The rock (even brooding pop) influence, especially of the 80s and 90s is very audible, lurking through fluctuating, mysterious dark veils agitated by the perennial rain-swollen Dutch winds. This is why listening to AAfCC is both a strange yet familiar experience glowing with the riches of the past.  There is a  wonderful, reassuring warmth to this stormy music, since their unique way to express the darkest, most desperate human passions, from Everything to this new album, represents the ineffable dichotomy of life: pain/ugliness can be beautiful, that these artists catch this profound vision without sparing anybody’s feelings.
“Only the Ocean Knows” is a poignant and evocative album title, which for some will sound pretentious: this is a critique that artists who want to let themselves go completely in the sea of pure emotion will inevitably face. However, those who value the importance and the bravery that such kind of exploration entails will know that this is simply irrelevant. Passion is just what it is: immense, untamable, and it has to be allowed to gush through freely to capture its honesty to the very last drop. Song titles suggest a melancholy sensibility to the surrounding landscape and weather, like “This garden, These Trees” or “The first snow this year”, but every track, even the most fragile and atmospheric, is always draped in majesty and beauty.
It is the utterly unreal opener, “Past Tense”, which steals the show on a massive scale on this album. Each time I play it I find it hard to believe: it’s certainly one of the most elating dark-wave/dance/black metal tracks I have ever heard! The sweeping tones of the sky-reaching keyboards sound just incredible: cosmic in a completely unknown way… Only the outstanding album “Wish” by Australian electro/BM act Germ has shown me similar glimpses of genius-like brilliance! This raw, radiation-filled, almost alien jewel would have been a masterpiece if the guys had given it a proper epilogue. But it seems that most of their tracks tend to end abruptly and unceremoniously, leaving behind them no trail of debris; instead they evaporate instantly and cruelly like a fragile, ghostly entity hit by the first sun-ray at dawn.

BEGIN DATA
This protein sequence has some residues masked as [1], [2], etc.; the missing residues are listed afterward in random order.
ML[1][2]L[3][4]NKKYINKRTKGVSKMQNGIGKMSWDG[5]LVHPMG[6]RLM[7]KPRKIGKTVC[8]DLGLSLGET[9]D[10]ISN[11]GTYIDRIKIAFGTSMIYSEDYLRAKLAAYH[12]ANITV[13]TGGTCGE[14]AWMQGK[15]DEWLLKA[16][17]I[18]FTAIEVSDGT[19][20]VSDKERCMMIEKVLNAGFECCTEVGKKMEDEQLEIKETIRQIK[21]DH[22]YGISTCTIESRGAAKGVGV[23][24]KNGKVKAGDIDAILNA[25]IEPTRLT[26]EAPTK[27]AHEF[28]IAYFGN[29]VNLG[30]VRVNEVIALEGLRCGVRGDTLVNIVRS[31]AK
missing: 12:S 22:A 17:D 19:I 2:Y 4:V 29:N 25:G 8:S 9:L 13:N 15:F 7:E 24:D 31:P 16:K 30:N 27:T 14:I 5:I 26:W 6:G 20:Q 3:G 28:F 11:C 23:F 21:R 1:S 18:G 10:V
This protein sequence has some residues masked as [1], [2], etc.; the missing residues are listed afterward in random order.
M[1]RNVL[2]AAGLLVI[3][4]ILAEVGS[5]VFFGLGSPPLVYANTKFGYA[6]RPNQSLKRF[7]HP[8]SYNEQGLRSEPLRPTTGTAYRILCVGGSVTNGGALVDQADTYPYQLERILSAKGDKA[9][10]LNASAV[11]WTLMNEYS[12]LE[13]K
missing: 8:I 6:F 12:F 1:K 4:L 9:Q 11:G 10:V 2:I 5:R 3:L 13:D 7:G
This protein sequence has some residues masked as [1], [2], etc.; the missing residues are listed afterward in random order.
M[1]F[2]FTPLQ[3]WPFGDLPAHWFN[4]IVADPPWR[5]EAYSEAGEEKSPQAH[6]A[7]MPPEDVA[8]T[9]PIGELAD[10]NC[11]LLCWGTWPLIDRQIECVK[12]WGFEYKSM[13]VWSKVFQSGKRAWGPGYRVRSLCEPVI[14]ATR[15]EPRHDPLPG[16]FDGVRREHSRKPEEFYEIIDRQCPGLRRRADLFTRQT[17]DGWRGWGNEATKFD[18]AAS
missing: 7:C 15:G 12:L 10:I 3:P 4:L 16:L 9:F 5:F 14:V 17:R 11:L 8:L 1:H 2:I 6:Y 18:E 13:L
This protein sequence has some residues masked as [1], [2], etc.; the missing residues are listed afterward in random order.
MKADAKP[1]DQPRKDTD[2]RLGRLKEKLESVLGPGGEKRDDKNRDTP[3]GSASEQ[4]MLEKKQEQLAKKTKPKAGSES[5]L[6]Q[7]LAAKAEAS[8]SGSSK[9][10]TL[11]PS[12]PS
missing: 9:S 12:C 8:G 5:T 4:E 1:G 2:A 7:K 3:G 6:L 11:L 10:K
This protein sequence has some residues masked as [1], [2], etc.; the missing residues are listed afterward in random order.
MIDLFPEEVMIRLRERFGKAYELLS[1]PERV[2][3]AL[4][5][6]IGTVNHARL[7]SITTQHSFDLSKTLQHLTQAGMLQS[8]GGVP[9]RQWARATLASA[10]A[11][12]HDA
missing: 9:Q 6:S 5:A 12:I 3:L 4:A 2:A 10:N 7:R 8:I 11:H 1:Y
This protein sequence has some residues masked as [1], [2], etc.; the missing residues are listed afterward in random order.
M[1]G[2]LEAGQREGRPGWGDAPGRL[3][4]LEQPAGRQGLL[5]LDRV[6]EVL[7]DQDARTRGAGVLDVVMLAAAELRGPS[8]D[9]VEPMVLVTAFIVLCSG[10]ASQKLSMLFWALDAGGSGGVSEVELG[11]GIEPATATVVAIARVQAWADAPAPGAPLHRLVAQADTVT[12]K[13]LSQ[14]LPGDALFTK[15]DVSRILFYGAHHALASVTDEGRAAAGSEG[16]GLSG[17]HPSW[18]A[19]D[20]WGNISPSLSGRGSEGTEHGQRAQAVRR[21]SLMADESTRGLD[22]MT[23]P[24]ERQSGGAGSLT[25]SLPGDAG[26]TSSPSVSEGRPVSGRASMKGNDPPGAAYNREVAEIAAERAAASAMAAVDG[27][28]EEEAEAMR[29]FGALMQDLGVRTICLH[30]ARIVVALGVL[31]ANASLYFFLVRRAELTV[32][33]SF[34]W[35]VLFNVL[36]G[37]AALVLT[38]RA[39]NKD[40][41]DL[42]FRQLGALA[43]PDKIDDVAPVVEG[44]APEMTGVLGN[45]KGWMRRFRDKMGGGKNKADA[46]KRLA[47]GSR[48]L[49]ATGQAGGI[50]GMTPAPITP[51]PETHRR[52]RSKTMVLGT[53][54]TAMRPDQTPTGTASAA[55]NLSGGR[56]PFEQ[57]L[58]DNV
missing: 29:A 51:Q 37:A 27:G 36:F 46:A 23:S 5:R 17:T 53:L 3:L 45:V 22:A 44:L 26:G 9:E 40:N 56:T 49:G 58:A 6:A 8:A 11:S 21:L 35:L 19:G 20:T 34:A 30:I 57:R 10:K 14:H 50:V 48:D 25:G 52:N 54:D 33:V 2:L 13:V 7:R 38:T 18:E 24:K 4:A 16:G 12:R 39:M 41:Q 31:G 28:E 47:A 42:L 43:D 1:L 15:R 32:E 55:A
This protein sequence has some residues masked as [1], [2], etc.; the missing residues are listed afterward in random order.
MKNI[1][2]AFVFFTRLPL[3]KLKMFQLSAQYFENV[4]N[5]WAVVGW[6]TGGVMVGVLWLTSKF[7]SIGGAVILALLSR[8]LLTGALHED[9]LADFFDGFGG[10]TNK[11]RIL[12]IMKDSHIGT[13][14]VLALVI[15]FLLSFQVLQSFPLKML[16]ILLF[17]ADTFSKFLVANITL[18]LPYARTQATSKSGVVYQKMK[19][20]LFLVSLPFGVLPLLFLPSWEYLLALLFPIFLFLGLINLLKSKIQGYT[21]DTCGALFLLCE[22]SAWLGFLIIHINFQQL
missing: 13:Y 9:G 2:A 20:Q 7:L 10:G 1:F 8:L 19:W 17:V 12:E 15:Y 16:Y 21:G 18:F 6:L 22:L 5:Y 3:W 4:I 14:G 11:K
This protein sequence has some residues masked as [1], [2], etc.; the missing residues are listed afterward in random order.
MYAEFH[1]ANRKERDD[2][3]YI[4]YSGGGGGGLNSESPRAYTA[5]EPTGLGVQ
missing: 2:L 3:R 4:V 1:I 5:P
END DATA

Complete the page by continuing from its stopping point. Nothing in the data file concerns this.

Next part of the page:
“Past Tense” also seems to represent the ethos of the band, which makes no secret of the fact that it reveres the old classics far more than the contemporary stuff, mentioning old Anathema, My Dying Bride, Emperor and Satyricon as their main influences, as well as a host of different rock stuff.
An album that begins with a glowing blaze in the night-sky reaches a new apex with difficulty, and this is the fate of this new release by the Dutch band.  The rest of the songs do flow beautifully but they will not take you by surprise. This does not mean they will disappoint. They will bleed your soul, barely keeping you afloat from drowning in the stormy waters that the suggestive cover offers as a backdrop to an emotional journey that draws few comparisons (perhaps some Drudkh, albeit in a different kind of way): a metaphorical grey, melancholy ocean made of all the tears from the hurt, the forgotten, the tortured, the unseemly.

Out on 28th September 2012 on A Sad Sadness Song/ATMF.